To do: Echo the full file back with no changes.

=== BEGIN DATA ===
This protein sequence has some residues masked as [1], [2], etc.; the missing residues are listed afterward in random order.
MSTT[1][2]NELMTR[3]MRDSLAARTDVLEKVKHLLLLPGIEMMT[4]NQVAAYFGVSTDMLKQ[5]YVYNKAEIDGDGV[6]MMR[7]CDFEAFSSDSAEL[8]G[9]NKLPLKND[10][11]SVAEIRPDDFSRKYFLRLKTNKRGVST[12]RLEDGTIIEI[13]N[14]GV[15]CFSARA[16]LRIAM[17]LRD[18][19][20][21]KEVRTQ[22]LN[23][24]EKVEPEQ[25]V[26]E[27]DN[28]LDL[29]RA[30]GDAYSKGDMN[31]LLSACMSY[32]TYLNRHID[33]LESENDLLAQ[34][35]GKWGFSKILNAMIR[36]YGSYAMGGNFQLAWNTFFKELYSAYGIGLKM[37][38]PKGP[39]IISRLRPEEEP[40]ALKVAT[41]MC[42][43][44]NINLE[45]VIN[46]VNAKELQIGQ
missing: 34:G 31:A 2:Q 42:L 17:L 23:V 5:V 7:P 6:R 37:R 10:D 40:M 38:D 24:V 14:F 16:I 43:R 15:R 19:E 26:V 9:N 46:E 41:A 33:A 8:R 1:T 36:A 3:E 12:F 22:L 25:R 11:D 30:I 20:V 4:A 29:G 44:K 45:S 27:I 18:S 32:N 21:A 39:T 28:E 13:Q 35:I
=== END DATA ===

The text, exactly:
This protein sequence has some residues masked as [1], [2], etc.; the missing residues are listed afterward in random order.
MSTT[1][2]NELMTR[3]MRDSLAARTDVLEKVKHLLLLPGIEMMT[4]NQVAAYFGVSTDMLKQ[5]YVYNKAEIDGDGV[6]MMR[7]CDFEAFSSDSAEL[8]G[9]NKLPLKND[10][11]SVAEIRPDDFSRKYFLRLKTNKRGVST[12]RLEDGTIIEI[13]N[14]GV[15]CFSARA[16]LRIAM[17]LRD[18][19][20][21]KEVRTQ[22]LN[23][24]EKVEPEQ[25]V[26]E[27]DN[28]LDL[29]RA[30]GDAYSKGDMN[31]LLSACMSY[32]TYLNRHID[33]LESENDLLAQ[34][35]GKWGFSKILNAMIR[36]YGSYAMGGNFQLAWNTFFKELYSAYGIGLKM[37][38]PKGP[39]IISRLRPEEEP[40]ALKVAT[41]MC[42][43][44]NINLE[45]VIN[46]VNAKELQIGQ
missing: 34:G 31:A 2:Q 42:L 17:L 23:V 5:V 7:P 6:R 37:R 10:D 40:M 38:D 24:V 14:F 16:I 43:R 15:R 19:E 26:V 9:N 46:E 41:A 33:A 8:R 1:T 36:A 3:E 12:F 22:L 25:R 11:D 30:I 20:V 4:A 29:G 44:K 45:S 27:I 18:S 32:N 21:A 39:T 28:E 13:Q 35:I